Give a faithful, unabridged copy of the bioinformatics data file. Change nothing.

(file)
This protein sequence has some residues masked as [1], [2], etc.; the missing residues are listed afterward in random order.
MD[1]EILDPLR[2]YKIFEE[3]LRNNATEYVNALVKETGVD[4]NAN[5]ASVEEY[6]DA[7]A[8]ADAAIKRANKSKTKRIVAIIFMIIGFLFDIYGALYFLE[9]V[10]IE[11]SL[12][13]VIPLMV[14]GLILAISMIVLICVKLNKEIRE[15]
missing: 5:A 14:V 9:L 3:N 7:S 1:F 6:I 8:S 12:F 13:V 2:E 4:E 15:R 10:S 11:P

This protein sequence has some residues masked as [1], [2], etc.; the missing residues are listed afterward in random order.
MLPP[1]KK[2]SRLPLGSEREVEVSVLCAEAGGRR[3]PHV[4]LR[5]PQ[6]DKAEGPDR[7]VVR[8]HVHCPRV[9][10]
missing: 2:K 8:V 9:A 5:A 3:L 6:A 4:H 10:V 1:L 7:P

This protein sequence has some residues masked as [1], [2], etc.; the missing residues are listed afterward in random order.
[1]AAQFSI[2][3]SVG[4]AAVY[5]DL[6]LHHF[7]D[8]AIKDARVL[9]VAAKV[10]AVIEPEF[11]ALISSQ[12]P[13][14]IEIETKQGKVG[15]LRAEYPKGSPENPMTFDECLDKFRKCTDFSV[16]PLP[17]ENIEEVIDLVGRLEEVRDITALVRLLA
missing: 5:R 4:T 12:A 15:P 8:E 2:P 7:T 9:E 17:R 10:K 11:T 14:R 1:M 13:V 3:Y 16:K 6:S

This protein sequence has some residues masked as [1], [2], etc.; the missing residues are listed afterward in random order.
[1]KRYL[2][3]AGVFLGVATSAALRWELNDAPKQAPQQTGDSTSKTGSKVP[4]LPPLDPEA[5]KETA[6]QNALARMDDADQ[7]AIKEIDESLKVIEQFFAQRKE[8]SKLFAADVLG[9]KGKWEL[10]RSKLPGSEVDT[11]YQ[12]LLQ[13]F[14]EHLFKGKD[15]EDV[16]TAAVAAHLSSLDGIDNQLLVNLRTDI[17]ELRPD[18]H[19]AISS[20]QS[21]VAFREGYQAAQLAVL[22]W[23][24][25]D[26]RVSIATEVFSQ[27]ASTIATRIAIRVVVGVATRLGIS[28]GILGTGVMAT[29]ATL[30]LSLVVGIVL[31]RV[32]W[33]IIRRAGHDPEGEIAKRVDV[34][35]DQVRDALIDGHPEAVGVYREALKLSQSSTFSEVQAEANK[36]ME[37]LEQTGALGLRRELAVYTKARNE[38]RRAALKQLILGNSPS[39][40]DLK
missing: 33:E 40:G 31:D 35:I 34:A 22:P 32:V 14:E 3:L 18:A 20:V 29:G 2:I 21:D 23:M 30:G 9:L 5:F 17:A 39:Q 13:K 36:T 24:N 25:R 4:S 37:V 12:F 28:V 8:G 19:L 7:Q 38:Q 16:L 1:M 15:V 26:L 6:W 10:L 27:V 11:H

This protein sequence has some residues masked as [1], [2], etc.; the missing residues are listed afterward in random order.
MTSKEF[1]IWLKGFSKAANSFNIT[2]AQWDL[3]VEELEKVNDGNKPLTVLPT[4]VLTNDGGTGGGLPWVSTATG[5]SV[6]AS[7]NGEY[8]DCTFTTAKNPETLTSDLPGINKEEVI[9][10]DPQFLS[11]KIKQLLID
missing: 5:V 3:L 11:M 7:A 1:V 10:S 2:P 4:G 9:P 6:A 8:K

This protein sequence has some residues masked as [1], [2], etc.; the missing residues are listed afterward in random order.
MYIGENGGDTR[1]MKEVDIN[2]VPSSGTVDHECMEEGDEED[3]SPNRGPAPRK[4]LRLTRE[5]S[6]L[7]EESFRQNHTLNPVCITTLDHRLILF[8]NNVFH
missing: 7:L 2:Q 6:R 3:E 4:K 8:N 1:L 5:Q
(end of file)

This protein sequence has some residues masked as [1], [2], etc.; the missing residues are listed afterward in random order.
MD[1]EILDPLR[2]YKIFEE[3]LRNNATEYVNALVKETGVD[4]NAN[5]ASVEEY[6]DA[7]A[8]ADAAIKRANKSKTKRIVAIIFMIIGFLFDIYGALYFLE[9]V[10]IE[11]SL[12][13]VIPLMV[14]GLILAISMIVLICVKLNKEIRE[15]
missing: 5:A 14:V 9:L 3:N 7:S 1:F 6:I 8:S 12:F 13:V 2:E 4:E 15:R 10:S 11:P

This protein sequence has some residues masked as [1], [2], etc.; the missing residues are listed afterward in random order.
MLPP[1]KK[2]SRLPLGSEREVEVSVLCAEAGGRR[3]PHV[4]LR[5]PQ[6]DKAEGPDR[7]VVR[8]HVHCPRV[9][10]
missing: 2:K 8:V 9:A 5:A 3:L 6:A 4:H 10:V 1:L 7:P

This protein sequence has some residues masked as [1], [2], etc.; the missing residues are listed afterward in random order.
[1]AAQFSI[2][3]SVG[4]AAVY[5]DL[6]LHHF[7]D[8]AIKDARVL[9]VAAKV[10]AVIEPEF[11]ALISSQ[12]P[13][14]IEIETKQGKVG[15]LRAEYPKGSPENPMTFDECLDKFRKCTDFSV[16]PLP[17]ENIEEVIDLVGRLEEVRDITALVRLLA
missing: 5:R 4:T 12:A 15:P 8:E 2:P 7:T 9:E 17:R 10:K 11:T 14:R 1:M 13:V 3:Y 16:K 6:S

This protein sequence has some residues masked as [1], [2], etc.; the missing residues are listed afterward in random order.
[1]KRYL[2][3]AGVFLGVATSAALRWELNDAPKQAPQQTGDSTSKTGSKVP[4]LPPLDPEA[5]KETA[6]QNALARMDDADQ[7]AIKEIDESLKVIEQFFAQRKE[8]SKLFAADVLG[9]KGKWEL[10]RSKLPGSEVDT[11]YQ[12]LLQ[13]F[14]EHLFKGKD[15]EDV[16]TAAVAAHLSSLDGIDNQLLVNLRTDI[17]ELRPD[18]H[19]AISS[20]QS[21]VAFREGYQAAQLAVL[22]W[23][24][25]D[26]RVSIATEVFSQ[27]ASTIATRIAIRVVVGVATRLGIS[28]GILGTGVMAT[29]ATL[30]LSLVVGIVL[31]RV[32]W[33]IIRRAGHDPEGEIAKRVDV[34][35]DQVRDALIDGHPEAVGVYREALKLSQSSTFSEVQAEANK[36]ME[37]LEQTGALGLRRELAVYTKARNE[38]RRAALKQLILGNSPS[39][40]DLK
missing: 33:E 40:G 31:D 35:I 34:A 22:P 32:V 14:E 3:L 18:A 20:V 29:G 2:I 21:D 23:M 30:G 9:L 5:F 17:A 39:Q 13:K 36:T 24:N 25:R 4:S 37:V 12:F 28:V 8:G 19:L 7:Q 38:Q 16:L 1:M 15:V 26:L 6:W 10:L 27:V 11:H

This protein sequence has some residues masked as [1], [2], etc.; the missing residues are listed afterward in random order.
MTSKEF[1]IWLKGFSKAANSFNIT[2]AQWDL[3]VEELEKVNDGNKPLTVLPT[4]VLTNDGGTGGGLPWVSTATG[5]SV[6]AS[7]NGEY[8]DCTFTTAKNPETLTSDLPGINKEEVI[9][10]DPQFLS[11]KIKQLLID
missing: 5:V 3:L 11:M 7:A 1:V 10:S 2:P 4:G 9:P 6:A 8:K

This protein sequence has some residues masked as [1], [2], etc.; the missing residues are listed afterward in random order.
MYIGENGGDTR[1]MKEVDIN[2]VPSSGTVDHECMEEGDEED[3]SPNRGPAPRK[4]LRLTRE[5]S[6]L[7]EESFRQNHTLNPVCITTLDHRLILF[8]NNVFH
missing: 7:L 2:Q 6:R 3:E 4:K 8:N 1:L 5:Q